The Columbus Cup regatta got under way in Annapolis yesterday with six races in breezy conditions that made for tense racing among teams representing Japan, PACT '95, the Santa Maria Cup and the Chesapeake Bay.
The Columbus Cup, which in previous years has been a match-race competition held on the Inner Harbor or the Patapsco River, has been split between Annapolis and Baltimore this year and changed to a team-racing format.
PACT '95, a team representing an America's Cup defense syndicate, came out of the first round-robin undefeated but not without some anxious moments.
"If we are all still friends by the end of the week, it will be a miracle," said Ken Read, one of the PACT '95 skippers. "The tension is fantastic. Sailboat racing doesn't get more exciting than that."
The tightest race yesterday was between PACT and Team Chesapeake, both 2-0 entering the fifth race of the day.
In team racing, boats are awarded points based on the order in which they finish (1-2-3-4-5-6), with the lowest total winning. In this regatta, the total points in each race are 21, and a combination of 10 or less wins.
In the fifth race, said Jim Brady, one of the Chesapeake skippers, his team started poorly and had to scramble to get back into contention near the top of the first leg.
From that point on, the race was a brief if somewhat confusing clinic on what team racing should be, with many subtle moves adding up to a major change in positions on the course.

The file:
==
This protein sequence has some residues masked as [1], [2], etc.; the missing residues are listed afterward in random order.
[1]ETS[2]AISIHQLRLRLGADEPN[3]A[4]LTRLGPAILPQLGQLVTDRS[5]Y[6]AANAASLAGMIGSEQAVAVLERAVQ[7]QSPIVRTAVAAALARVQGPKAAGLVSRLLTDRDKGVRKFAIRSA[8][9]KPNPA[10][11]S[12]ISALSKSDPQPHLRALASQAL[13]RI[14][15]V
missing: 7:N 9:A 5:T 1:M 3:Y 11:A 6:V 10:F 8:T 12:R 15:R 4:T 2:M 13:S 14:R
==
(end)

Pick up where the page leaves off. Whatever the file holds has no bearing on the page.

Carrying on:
At the first weather mark, Chesapeake skipper Brad Dellenbaugh set a trap for PACT skippers Kevin Mahaney and Read, forcing them wide around the mark and slowing them. Dellenbaugh's pick at the mark allowed Brady and the third Chesapeake skipper, Chris Larson, to slip inside and ahead.
"We got lucky at the first mark to even move ourselves into 2-3-4 after not having a very good start," said Brady. But Dellenbaugh's pick has put them in a winning combination (nine points) if they could maintain their positions through three legs.
Although John Kostecki, the third PACT skipper, maintained a solid hold on first place, Team Chesapeake held its positions through two more legs.
"We came around that last leeward mark with a 2-3-4 combination, which typically is a fairly safe winning combination," Brady said. "As we sailed up that beat, Read in fifth and Mahaney in sixth did a good job of splitting to either side of the course."
The split left Brady, who was in fourth place, with the responsibility of trying to impede the progress of boats in two different places, while Dellenbaugh and Larson tried to hunt down Kostecki.
"Dellenbaugh and Larson got very close to Kostecki and thought they could get a 1-3," Brady said. "If one of them could just get by Kostecki and the other finish right behind him, with a 1-3, it didn't matter what my position was.
"In the end, what happened is that Kostecki did a great job and didn't let us get to first."
What Kostecki did was to slow his pace, and by so doing hindered the progress of Dellenbaugh and Larson.
"I really don't know what happened in the back [of the field], but Read and Mahaney did a great job of getting back into the race," said Kostecki. "We just tried to slow down the second- and third-place boats, and everything fell together and worked out right."
The fifth race ended with perhaps two boat lengths separating first from sixth place.
"It is the way sailing should be, I think," said Read. "It is a mental thing. You have to make the right play. Make the wrong play and you're done. Make the right play and you are back in the hunt."
Racing continues at 11 a.m. today. Tomorrow is a lay day, and the semifinals and finals will be sailed in Baltimore Friday and